At the latter half of the 20th century, there was a paradigm shift in urban sociology. While classical urban sociology focuses on such subjects as urban/rural differentials, income disparity per population, and social construction of the city, modern or postmodern urban sociology focuses on the ‘microcosmic’ city life – the gangs, criminal organizations, and some types of deviance. Several studies confirm that intergroup conflict and identity construction reinforce group membership.
In the life-histories of well-known gangs in major US cities, identity formation and the existence of ‘rival’ gangs reinforce the notion of a ‘unique’ gang. Before tackling the different types of gangs, it is essential to offer a constructivist definition of a ‘gang. ’ According to Short, Gangs are groups whose members meet together with some regularity, over time, on the basis of group-defined criteria of membership and group-defined organizational characteristics; that is, gangs are non-adult-sponsored, self-determining groups that demonstrate continuity over time (3).
The problem with the definition above is its relative ambiguity. Some groups share almost all the characteristics of a gang, as mentioned above. Indeed, some gangs do not conform to the above-mentioned characteristics. The conceptual confusion inherent in the definition is not entirely without use. As Ball and Curry noted: The confusion is so great that some advocate abandoning the term, maintaining that it can never be standardized because it is not a term used by youth themselves to reflect the actual empirical reality of their involvements but rather a meaningless label thrown about by the adult community.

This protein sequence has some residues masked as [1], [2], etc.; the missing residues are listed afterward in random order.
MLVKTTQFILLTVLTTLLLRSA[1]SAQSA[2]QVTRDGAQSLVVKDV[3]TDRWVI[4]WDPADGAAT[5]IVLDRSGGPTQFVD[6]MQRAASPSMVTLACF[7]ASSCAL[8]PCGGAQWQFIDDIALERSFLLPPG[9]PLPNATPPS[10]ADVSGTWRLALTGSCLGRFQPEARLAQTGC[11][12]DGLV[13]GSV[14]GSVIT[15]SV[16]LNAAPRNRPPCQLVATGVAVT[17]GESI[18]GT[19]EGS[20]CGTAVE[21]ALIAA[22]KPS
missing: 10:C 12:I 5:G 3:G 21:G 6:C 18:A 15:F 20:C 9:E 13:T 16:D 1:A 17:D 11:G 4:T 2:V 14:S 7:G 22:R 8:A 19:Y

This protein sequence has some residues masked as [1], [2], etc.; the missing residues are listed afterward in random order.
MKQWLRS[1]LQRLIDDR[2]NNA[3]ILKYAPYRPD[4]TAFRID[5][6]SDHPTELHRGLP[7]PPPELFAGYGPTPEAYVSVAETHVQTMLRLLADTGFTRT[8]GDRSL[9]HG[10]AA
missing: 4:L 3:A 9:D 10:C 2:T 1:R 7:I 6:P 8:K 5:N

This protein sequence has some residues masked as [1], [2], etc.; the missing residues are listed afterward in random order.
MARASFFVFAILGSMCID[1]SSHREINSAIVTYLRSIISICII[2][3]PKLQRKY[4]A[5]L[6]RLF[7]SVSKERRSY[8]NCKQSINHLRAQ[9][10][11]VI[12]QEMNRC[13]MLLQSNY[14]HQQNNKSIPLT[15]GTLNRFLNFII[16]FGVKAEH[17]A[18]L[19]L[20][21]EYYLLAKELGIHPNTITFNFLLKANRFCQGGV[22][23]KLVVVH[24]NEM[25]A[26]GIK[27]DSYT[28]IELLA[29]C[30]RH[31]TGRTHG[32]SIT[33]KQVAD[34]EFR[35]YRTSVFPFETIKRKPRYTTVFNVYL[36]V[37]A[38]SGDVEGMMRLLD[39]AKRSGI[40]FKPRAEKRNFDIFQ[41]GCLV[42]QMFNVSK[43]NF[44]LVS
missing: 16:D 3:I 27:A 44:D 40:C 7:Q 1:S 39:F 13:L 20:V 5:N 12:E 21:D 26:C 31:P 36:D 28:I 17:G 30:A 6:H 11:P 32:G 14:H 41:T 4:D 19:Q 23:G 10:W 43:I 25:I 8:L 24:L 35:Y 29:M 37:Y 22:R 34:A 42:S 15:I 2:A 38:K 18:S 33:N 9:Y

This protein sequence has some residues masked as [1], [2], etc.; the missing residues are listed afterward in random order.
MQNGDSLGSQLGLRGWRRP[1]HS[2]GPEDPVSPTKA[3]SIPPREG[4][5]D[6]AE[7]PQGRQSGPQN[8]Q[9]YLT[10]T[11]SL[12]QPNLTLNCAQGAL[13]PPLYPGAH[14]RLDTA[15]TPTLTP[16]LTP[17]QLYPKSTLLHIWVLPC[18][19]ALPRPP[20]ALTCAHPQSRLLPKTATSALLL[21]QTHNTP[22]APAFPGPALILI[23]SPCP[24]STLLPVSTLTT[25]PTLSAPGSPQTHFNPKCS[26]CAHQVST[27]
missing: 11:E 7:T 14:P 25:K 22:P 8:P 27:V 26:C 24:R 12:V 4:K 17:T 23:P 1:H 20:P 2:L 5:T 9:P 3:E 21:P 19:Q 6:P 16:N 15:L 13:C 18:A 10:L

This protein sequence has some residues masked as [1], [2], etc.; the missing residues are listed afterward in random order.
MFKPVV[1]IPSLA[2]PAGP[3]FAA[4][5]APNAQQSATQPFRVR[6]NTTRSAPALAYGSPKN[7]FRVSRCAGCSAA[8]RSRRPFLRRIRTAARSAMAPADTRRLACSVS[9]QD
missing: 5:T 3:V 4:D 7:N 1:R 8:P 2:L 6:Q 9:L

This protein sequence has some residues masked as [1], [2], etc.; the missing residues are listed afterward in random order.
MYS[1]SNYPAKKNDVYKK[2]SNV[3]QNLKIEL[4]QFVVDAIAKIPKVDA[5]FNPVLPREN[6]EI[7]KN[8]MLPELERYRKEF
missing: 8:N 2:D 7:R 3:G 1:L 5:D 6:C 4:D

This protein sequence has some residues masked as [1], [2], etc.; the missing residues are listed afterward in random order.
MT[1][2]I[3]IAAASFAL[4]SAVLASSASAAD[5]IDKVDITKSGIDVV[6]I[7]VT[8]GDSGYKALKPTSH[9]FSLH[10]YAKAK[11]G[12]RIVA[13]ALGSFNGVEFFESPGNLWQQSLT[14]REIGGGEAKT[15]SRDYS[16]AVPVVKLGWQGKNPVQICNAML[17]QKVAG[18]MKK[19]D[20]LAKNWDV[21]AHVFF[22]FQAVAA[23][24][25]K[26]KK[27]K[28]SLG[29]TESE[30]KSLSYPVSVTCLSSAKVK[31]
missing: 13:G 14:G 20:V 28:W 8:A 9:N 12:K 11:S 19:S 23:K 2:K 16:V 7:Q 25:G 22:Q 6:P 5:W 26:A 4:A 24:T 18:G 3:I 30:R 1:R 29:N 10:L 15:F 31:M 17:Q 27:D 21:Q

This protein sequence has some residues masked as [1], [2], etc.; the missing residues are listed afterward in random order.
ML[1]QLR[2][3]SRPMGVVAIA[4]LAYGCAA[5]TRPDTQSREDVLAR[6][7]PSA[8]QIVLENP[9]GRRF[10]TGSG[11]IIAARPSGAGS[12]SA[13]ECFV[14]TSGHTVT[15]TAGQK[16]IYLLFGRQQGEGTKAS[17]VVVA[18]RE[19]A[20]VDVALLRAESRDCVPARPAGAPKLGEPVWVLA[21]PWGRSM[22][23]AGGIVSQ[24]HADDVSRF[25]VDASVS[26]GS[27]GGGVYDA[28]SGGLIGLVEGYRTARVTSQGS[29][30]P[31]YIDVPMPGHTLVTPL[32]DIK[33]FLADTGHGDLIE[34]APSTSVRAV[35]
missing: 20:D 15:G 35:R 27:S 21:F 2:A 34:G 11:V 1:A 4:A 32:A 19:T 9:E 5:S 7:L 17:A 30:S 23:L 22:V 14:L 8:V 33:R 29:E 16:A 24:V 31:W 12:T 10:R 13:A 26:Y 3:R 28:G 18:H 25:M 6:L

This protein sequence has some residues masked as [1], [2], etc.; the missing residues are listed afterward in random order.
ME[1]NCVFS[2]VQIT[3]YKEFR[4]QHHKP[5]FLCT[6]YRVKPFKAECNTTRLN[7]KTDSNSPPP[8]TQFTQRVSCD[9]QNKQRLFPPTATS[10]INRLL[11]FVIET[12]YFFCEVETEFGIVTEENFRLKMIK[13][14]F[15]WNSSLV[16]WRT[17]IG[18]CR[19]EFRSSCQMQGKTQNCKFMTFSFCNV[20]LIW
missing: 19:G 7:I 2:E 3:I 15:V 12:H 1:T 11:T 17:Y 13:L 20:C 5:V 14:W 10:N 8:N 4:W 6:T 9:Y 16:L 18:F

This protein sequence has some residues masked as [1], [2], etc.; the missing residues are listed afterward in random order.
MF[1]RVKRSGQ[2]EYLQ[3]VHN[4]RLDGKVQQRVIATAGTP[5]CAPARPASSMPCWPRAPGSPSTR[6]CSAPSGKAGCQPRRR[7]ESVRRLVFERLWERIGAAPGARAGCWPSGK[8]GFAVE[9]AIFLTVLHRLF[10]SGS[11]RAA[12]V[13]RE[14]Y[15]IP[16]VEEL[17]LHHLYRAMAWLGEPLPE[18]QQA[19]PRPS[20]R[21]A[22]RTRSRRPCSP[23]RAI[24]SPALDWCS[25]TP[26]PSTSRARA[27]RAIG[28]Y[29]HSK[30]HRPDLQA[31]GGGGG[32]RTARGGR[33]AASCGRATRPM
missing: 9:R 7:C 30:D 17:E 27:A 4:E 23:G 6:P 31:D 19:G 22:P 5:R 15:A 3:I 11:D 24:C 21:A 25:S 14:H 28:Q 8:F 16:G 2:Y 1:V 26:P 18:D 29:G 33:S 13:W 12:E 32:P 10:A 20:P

Others insist that everyone should be allowed to define it according to personal preferences to avoid closing off exploration of a rich possibility of alternatives (226). Regardless of the ostensive definitional conflict, sociologists recognize gangs as a legitimate field of study. Jerome Skolnick identified two types of gangs, entrepreneurial and cultural gangs. Cultural gangs are the so-called ‘traditional gangs. According to Skolnick, These gangs have strong values of loyalty to the gang and the neighborhood; the gang is considered a tightly knit group or an extended family. This is in contrast with entrepreneurial gangs.
Opportunistic gangs are organized primarily for the purpose of distributing drugs. They are considered organizations and operate as business organizations primarily to engage in criminal activities. Now, the opportunistic gangs are also called ‘instrumental’ gangs because loyalty of membership depends on opportunities offered by leaders, such as a drug source connection (38). Cultural gangs are formed on the basis of ethnicity or race (and even religious and political association). Instrumental or entrepreneurial gangs are created on the basis of profits and market control on a specific area.
Cultural gangs usually operate on the neighborhood that it ‘controls’ whereas entrepreneurial gangs operate on a larger area (the area where its businesses operate). To fully differentiate entrepreneurial gangs from cultural gangs, there is a need to utilize several criteria. The criteria are as follows: 1) degree of violence, 2) group organization with functional role division and to some extent, a chain of command, 3) an identifiable structure or leadership, 4) interaction among members, 5) identification over ‘controlled’ territory or neighborhood, and 6) power differentials.